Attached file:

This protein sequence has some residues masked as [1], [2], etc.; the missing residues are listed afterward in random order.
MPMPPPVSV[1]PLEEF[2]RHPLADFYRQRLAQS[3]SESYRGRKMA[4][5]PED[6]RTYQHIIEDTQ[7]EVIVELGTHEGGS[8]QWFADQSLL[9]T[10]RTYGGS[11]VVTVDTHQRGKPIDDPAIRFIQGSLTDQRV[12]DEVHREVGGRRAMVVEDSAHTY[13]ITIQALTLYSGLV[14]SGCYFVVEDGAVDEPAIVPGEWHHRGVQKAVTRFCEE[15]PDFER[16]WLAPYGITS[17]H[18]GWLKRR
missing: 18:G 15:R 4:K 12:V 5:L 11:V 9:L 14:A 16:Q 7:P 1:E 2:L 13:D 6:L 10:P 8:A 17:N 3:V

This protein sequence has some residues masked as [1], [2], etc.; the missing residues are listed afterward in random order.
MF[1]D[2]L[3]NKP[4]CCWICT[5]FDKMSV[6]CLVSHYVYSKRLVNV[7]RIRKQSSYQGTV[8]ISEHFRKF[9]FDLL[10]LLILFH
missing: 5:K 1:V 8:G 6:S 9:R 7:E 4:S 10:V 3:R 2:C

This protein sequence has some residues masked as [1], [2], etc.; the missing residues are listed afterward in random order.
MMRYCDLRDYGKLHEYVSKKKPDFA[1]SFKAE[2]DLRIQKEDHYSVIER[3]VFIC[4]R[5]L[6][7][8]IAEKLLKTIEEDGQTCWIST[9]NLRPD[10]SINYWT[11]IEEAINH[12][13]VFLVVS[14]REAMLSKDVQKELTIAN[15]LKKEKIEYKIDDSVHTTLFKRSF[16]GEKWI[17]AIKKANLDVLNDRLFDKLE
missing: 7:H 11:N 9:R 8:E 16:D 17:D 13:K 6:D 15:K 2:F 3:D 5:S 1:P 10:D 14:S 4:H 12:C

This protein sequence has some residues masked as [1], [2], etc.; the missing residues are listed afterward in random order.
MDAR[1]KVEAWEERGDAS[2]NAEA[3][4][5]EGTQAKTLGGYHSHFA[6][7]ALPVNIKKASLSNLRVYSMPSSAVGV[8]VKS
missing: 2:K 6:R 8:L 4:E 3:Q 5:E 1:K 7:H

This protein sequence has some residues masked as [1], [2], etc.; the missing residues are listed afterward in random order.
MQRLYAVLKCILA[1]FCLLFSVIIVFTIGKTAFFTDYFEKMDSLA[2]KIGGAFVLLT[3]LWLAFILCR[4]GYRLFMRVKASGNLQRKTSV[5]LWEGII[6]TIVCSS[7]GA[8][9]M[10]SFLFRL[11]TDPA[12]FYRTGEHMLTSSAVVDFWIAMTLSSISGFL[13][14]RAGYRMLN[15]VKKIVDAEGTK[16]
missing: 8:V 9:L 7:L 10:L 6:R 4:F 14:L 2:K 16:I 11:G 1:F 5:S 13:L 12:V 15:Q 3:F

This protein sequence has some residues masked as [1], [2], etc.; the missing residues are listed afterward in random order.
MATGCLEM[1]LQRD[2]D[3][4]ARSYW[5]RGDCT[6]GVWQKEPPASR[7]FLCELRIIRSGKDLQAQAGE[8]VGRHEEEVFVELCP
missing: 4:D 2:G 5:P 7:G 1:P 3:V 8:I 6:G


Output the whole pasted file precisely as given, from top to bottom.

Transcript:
This protein sequence has some residues masked as [1], [2], etc.; the missing residues are listed afterward in random order.
MPMPPPVSV[1]PLEEF[2]RHPLADFYRQRLAQS[3]SESYRGRKMA[4][5]PED[6]RTYQHIIEDTQ[7]EVIVELGTHEGGS[8]QWFADQSLL[9]T[10]RTYGGS[11]VVTVDTHQRGKPIDDPAIRFIQGSLTDQRV[12]DEVHREVGGRRAMVVEDSAHTY[13]ITIQALTLYSGLV[14]SGCYFVVEDGAVDEPAIVPGEWHHRGVQKAVTRFCEE[15]PDFER[16]WLAPYGITS[17]H[18]GWLKRR
missing: 18:G 15:R 4:K 12:V 5:L 11:V 9:L 14:A 16:Q 7:P 1:E 2:L 13:D 6:L 10:P 8:A 17:N 3:V

This protein sequence has some residues masked as [1], [2], etc.; the missing residues are listed afterward in random order.
MF[1]D[2]L[3]NKP[4]CCWICT[5]FDKMSV[6]CLVSHYVYSKRLVNV[7]RIRKQSSYQGTV[8]ISEHFRKF[9]FDLL[10]LLILFH
missing: 5:K 1:V 8:G 6:S 9:R 7:E 4:S 10:V 3:R 2:C

This protein sequence has some residues masked as [1], [2], etc.; the missing residues are listed afterward in random order.
MMRYCDLRDYGKLHEYVSKKKPDFA[1]SFKAE[2]DLRIQKEDHYSVIER[3]VFIC[4]R[5]L[6][7][8]IAEKLLKTIEEDGQTCWIST[9]NLRPD[10]SINYWT[11]IEEAINH[12][13]VFLVVS[14]REAMLSKDVQKELTIAN[15]LKKEKIEYKIDDSVHTTLFKRSF[16]GEKWI[17]AIKKANLDVLNDRLFDKLE
missing: 7:H 11:N 9:R 8:E 16:D 17:D 13:K 6:D 15:K 2:F 3:D 5:S 1:P 10:D 14:S 4:H 12:C

This protein sequence has some residues masked as [1], [2], etc.; the missing residues are listed afterward in random order.
MDAR[1]KVEAWEERGDAS[2]NAEA[3][4][5]EGTQAKTLGGYHSHFA[6][7]ALPVNIKKASLSNLRVYSMPSSAVGV[8]VKS
missing: 2:K 6:R 8:L 4:E 3:Q 5:E 1:K 7:H

This protein sequence has some residues masked as [1], [2], etc.; the missing residues are listed afterward in random order.
MQRLYAVLKCILA[1]FCLLFSVIIVFTIGKTAFFTDYFEKMDSLA[2]KIGGAFVLLT[3]LWLAFILCR[4]GYRLFMRVKASGNLQRKTSV[5]LWEGII[6]TIVCSS[7]GA[8][9]M[10]SFLFRL[11]TDPA[12]FYRTGEHMLTSSAVVDFWIAMTLSSISGFL[13][14]RAGYRMLN[15]VKKIVDAEGTK[16]
missing: 8:V 9:L 7:L 10:L 6:R 4:F 14:L 2:K 16:I 11:G 1:F 5:S 13:L 12:V 15:Q 3:F

This protein sequence has some residues masked as [1], [2], etc.; the missing residues are listed afterward in random order.
MATGCLEM[1]LQRD[2]D[3][4]ARSYW[5]RGDCT[6]GVWQKEPPASR[7]FLCELRIIRSGKDLQAQAGE[8]VGRHEEEVFVELCP
missing: 4:D 2:G 5:P 7:G 1:P 3:V 8:I 6:G